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Hideaki Anno Aims for the Top!

The work of Hideaki Anno is familiar to any hardcore or casual anime fan. Neon Genesis Evangelion is one of the most popular anime of all time. To this day, any new format or box set release is greeted with great anticipation and excitement.

Over 20 years later, it remains a “much watch” for any generation. Which is a testament to NGE and Hideaki Anno’s impact on the industry.

Anno’s signature style is slapstick/parody coupled with brooding darkness, and this is prevalent in his most famous works. Which established him as one of the most prolific names in 90s anime and carried his influence into subsequent generations.

Although his work in the 90s cemented his legacy, his rise in the industry began with some of the most famous names and studios of the 80s.

Anno’s Humble Beginnings

Anno with his best pose

Hideaki Anno got his start in animation while attending the Osaka University of Arts. While there, he worked as an animator on Super Dimension Fortress Macross. He also had a hand the Daicon III and Daicon IV opening animations for the Nipon SF Taikai sci-fi conventions.

Perhaps you’ve already seen this?

Eventually, Anno was expelled from school after he stopped paying his tuition. But by that point, he had already caught the attention of Hayao Miyazaki (you know him?). So he moved to Tokyo to work on Nausicaä of the Valley of the Wind.

Miyazaki was impressed with Anno’s work and tasked him with animating some of the most complicated scenes. This includes the awakening of the God Warrior toward the end of the movie.

Anno and Miyazaki became long-time friends as a result of this experience, with Miyazaki playing the role of a mentor. Miyazaki describes Anno’s approach to filmmaking as “spilling blood,” and later hired Anno to voice the main character in The Wind Rises.

The Start of Gainax

In 1984, after completing work on Nausicaä, Anno and some of his former college classmates founded Gainax.

Initially, Gainax was a temporary corporate entity, specifically created to create Royal Space Force: The Wings of Honneamise. Which was produced in a partnership with Bandai.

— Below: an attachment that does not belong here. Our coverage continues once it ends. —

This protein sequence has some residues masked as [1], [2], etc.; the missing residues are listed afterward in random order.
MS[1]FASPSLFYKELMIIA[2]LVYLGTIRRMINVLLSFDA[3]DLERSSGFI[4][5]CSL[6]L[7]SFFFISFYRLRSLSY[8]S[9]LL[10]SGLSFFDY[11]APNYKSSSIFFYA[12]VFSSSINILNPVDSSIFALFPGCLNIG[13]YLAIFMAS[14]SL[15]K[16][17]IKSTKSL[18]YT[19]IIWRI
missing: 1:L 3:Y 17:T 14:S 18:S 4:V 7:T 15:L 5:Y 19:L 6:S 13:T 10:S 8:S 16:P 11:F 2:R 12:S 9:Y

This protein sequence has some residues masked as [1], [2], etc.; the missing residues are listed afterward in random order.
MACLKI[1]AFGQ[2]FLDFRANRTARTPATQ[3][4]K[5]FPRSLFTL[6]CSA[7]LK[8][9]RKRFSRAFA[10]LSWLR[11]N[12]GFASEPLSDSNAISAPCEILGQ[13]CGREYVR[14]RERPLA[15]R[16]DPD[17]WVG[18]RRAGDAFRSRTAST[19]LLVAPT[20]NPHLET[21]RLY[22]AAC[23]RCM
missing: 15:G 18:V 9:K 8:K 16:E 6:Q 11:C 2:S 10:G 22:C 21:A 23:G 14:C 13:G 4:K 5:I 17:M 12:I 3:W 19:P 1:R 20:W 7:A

Anno worked as the animation director on Royal Space Force. Afterward, he became the premier director for the studio and oversaw some of the greatest anime ever made.

The Anime Works of Hideaki Anno

Hideaki Anno has a considerable resume. He has worked on several anime as an actor, animator, designer, and storyboard artist.

However, for the works we are about to discuss, the emphasis will be on his efforts as a director. And more specifically, the anime he directed in the 80s and 90s.

Gunbuster

Noriko pilots the mech
Top wo Nerae! Gunbuster – 1988 to 1989

Gunbuster was the directorial debut of Hideaki Anno and it came on the heels of Royal Space Force. Despite the warm reception to Royal Space Force, Gainax accrued significant debt due to cost overruns.

So rather than dissolve the studio, as originally intended, Gainax decided to make more anime. And Gunbuster was the follow-up to their classic movie debut.

The Gunbuster OVA starts as a light-hearted parody of movies such as Top Gun and the sports manga Aim for the Ace! (The show is called Aim for the Top! in Japan, get it?)

The show focuses on a young female protagonist named Noriko Takaya, who begins a stint at a pilot training school.

Noriko lives in the shadow of her father, a famous ship admiral who died in a battle with alien insectoids. Despite bullying over the perceived nepotism and incompetence, Noriko begins to excel as a mech pilot.

As the show progresses, it takes a decidedly darker tone, and the concept of time dilation (Urashima effect) is explored. And tragically, every space mission sees the crew returning to friends and family who have aged rapidly in their absence.

The obvious implication here is that the crew will eventually outlive everyone they love on earth.

The OVA is only 6 episodes long, so it’s easy to watch the whole series in an afternoon. The movie has also been recut into a movie if you’re looking for an easier commitment.

Nadia: The Secret of Blue Water

Nadia up close
Fushigi no Umi no Nadia – 1990 to 1991

Nadia is loosely based on 20,000 Leagues Under the Sea by Jules Verne. And interestingly enough, the origins of the show date back to the mid-70s.

At this time, Toho tasked Hayao Miyazaki to develop a new series. Initially, his plans started as a take on the classic novel, however, the show never came to fruition.

Subsequently, Miyazaki and Studio Ghibli reworked many of the concepts he developed for the show into Castle in the Sky. However, Toho retained the rights to the original story concept; which follows two orphans who team up with Captain Nemo aboard the Nautilus while being chased by villains.

Production on Nadia began during a period of internal conflict at Gainax. The end result of this power struggle was one founder withdrawing from Gainax, and Hideaki Anno taking over as director of the series.